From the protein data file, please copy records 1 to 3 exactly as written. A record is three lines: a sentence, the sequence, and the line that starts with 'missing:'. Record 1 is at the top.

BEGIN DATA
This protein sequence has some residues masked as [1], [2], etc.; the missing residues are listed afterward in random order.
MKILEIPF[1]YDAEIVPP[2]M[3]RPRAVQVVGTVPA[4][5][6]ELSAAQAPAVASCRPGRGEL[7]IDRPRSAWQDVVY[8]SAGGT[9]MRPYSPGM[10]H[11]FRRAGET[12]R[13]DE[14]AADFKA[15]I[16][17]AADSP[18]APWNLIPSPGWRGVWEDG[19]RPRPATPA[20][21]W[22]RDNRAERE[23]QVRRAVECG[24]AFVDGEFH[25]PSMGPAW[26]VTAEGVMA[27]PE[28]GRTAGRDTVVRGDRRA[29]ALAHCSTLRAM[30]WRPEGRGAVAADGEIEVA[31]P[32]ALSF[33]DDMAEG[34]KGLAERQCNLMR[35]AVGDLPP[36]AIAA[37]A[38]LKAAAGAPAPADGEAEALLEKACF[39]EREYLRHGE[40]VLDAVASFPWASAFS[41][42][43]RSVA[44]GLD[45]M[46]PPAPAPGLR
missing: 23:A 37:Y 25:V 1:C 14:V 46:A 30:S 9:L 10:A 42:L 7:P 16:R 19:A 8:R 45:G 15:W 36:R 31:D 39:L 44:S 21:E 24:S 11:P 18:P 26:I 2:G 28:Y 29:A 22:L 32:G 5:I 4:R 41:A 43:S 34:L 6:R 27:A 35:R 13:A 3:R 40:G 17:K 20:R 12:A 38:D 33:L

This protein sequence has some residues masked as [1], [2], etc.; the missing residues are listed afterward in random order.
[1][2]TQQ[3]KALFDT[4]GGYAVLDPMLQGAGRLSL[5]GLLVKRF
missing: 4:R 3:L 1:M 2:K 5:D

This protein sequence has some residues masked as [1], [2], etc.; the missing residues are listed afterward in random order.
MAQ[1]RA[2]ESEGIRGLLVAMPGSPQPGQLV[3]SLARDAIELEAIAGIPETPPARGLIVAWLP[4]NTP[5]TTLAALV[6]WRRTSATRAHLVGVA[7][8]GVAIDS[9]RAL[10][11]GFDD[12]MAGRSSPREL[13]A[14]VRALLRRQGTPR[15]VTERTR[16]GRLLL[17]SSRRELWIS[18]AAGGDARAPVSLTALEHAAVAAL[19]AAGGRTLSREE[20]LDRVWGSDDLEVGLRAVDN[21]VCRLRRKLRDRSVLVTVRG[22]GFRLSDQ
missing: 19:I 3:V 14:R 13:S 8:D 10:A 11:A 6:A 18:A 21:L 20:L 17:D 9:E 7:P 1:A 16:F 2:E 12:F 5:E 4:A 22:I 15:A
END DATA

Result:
This protein sequence has some residues masked as [1], [2], etc.; the missing residues are listed afterward in random order.
MKILEIPF[1]YDAEIVPP[2]M[3]RPRAVQVVGTVPA[4][5][6]ELSAAQAPAVASCRPGRGEL[7]IDRPRSAWQDVVY[8]SAGGT[9]MRPYSPGM[10]H[11]FRRAGET[12]R[13]DE[14]AADFKA[15]I[16][17]AADSP[18]APWNLIPSPGWRGVWEDG[19]RPRPATPA[20][21]W[22]RDNRAERE[23]QVRRAVECG[24]AFVDGEFH[25]PSMGPAW[26]VTAEGVMA[27]PE[28]GRTAGRDTVVRGDRRA[29]ALAHCSTLRAM[30]WRPEGRGAVAADGEIEVA[31]P[32]ALSF[33]DDMAEG[34]KGLAERQCNLMR[35]AVGDLPP[36]AIAA[37]A[38]LKAAAGAPAPADGEAEALLEKACF[39]EREYLRHGE[40]VLDAVASFPWASAFS[41][42][43]RSVA[44]GLD[45]M[46]PPAPAPGLR
missing: 23:A 37:Y 25:V 1:C 14:V 46:A 30:S 9:L 10:A 42:L 7:P 16:R 19:A 8:R 45:G 15:W 36:R 31:D 39:L 44:S 21:E 24:S 11:P 18:P 26:I 2:G 28:Y 29:A 22:L 32:G 5:I 4:R 41:A 43:S 34:L 6:R 27:A 35:R 13:A 3:R 40:G 17:K 20:R 12:A 38:D 33:L

This protein sequence has some residues masked as [1], [2], etc.; the missing residues are listed afterward in random order.
[1][2]TQQ[3]KALFDT[4]GGYAVLDPMLQGAGRLSL[5]GLLVKRF
missing: 4:R 3:L 1:M 2:K 5:D

This protein sequence has some residues masked as [1], [2], etc.; the missing residues are listed afterward in random order.
MAQ[1]RA[2]ESEGIRGLLVAMPGSPQPGQLV[3]SLARDAIELEAIAGIPETPPARGLIVAWLP[4]NTP[5]TTLAALV[6]WRRTSATRAHLVGVA[7][8]GVAIDS[9]RAL[10][11]GFDD[12]MAGRSSPREL[13]A[14]VRALLRRQGTPR[15]VTERTR[16]GRLLL[17]SSRRELWIS[18]AAGGDARAPVSLTALEHAAVAAL[19]AAGGRTLSREE[20]LDRVWGSDDLEVGLRAVDN[21]VCRLRRKLRDRSVLVTVRG[22]GFRLSDQ
missing: 19:I 3:V 14:R 13:S 8:D 10:A 11:A 6:A 18:A 21:L 20:L 17:D 9:E 7:P 1:A 16:F 2:E 12:F 5:E 4:A 22:I 15:A